On the weekend I was speaking with a friend, Alex, who is a Farmer about blogging and the more we talked the more we realized that there is a lot of similarities between what we do. I thought I’d rehash some of the main points from our conversation here:
Taking Time – One of the most frustrating parts of farming for Alex is the length of time it takes from the time of sowing to that of harvest. From the day he plants a crop to the day its safely on the way to be sold can be a nerve wracking period of months. There is a lot of hard work and money that goes into the initial time of planting and no income until quite a long period later (and sometimes not even then).
Blogging takes time also. Building up a blog to the point where it earns a good income can take months, if not years. No one starts a profitable blog and makes a fortune straight away – you have to build up archives, build up a reputation in your niche, build up your ranking in Search Engines, build up relationships with other bloggers – these things take time. I worked for 18 months on my blogs outside of my normal jobs before I was able to pull enough income from them to justify going full time.
Risky Business – Alex never knows whether the crop he’s planting will be a bumper one or a complete failure. Farming is hit and miss. External factors like weather, plague and market prices can make you or break you.
Blogging is similar – there are a lot of things you can do to prepare for a good harvest – but sometimes its the external factors that can be the difference between success and failure. The way other bloggers link to you or how Google decides to treat your site can play a massive part in traffic levels and earning capacity. Of course you can better your chances with some good strategy but ultimately its out of your control.
Creating an environments – Farmers don’t make crops grow. Ultimately there are forces ‘out there’ that bring about the growth. Its got to do with a magic mix of sun, rain, soil etc – coming together to do their biological thing. Alex told me that one of the biggest paradigm shifts in his farming that he’s gone through was about understanding this process and realizing that he couldn’t make his crops grow. Instead of making his crops grow – his job was to understand the process of growth and what sort of environment it takes for good growth. He now sees his business not as growing crops – but as creating furtile environments. It might seem like a bit of a pedantic distinction but I think its helpful.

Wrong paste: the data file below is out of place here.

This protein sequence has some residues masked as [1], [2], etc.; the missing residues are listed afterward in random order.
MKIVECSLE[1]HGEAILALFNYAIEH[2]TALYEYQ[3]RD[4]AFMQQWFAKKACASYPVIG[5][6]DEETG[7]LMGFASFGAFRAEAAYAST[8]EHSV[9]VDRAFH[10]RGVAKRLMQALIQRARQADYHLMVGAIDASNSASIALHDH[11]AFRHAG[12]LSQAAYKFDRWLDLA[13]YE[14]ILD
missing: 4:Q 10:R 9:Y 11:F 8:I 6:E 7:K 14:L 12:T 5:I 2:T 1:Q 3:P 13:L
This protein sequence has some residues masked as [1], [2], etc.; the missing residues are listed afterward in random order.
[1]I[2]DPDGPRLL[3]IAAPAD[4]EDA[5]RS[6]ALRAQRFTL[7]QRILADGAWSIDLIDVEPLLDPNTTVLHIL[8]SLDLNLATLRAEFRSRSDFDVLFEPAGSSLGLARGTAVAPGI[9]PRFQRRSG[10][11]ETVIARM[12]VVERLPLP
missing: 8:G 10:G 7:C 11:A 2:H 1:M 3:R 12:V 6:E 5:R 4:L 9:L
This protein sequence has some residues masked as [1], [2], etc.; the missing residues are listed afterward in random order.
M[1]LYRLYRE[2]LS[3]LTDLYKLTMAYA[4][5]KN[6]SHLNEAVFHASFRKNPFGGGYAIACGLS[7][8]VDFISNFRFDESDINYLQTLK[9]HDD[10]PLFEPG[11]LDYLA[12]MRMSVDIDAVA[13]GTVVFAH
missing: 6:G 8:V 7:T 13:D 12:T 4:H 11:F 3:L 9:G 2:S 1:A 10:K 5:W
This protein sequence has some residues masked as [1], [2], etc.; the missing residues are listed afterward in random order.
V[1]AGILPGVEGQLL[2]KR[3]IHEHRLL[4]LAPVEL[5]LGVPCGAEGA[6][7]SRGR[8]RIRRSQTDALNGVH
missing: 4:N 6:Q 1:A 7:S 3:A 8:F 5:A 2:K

As bloggers we can’t make blogs earn us a living. But we can understand the process and be in the business of creating an environment where our blogs have every chance of flourishing. This means educating ourselves on things like SEO, income streams, writing well etc, doing our best to act on what we learn, working hard at the different elements that stimulate growth and then stepping back to watch what happens. In the process we should be learning more about what to do next season. That is the approach I’ve been taking for a couple of years now with blogging and I hope that ProBlogger is becoming a useful part of that process for more than just me.
Seasons – Farming is obviously a game of playing the seasons – timing is everything and learning to read the environment is a skill that a farmer relies heavily upon. Alex makes calls all through the year about which crops to plant in which fields at which times, about when to harvest, when to irrigate, when to fertilize etc.
Blogging can be similar. I look at my earnings graph for the past 12 months and I notice some definitely swings up and down. If I break down my performance on a blob by blog basis the swings differ vastly between blogs also as different events. A skill I’d recommend you develop as a blogger is being a good observer of what is happening around you. If you can anticipate environmental changes and trends you can position yourself nicely for harvest time. There is no ‘one size fits all’ approach to entrepreneurial blogging – each blogger and topic takes a different blend of skills, income sources, design etc to make it fruitful.
Patience – Alex is one of the most patient people I know. He has persisted in his work for many years – sometimes through very lean periods in the belief that if he continues to employ the knowledge that he has that his work will be beneficial to him and his family. He works at producing quality crops rather than taking short cuts, he puts in many hours of work and the result is that he’s built himself a farm that is not only sustaining him but that is a thriving business in a time where many farmers are struggling. Alex is smart – he plans and he persists. These are all strengths that we as bloggers would do well to learn from as we seek to grow our own blogging crops.
PS: yes the picture is of me – its a from about 8 years ago when i did a trip around Australia. I used to do a little bit of farming myself!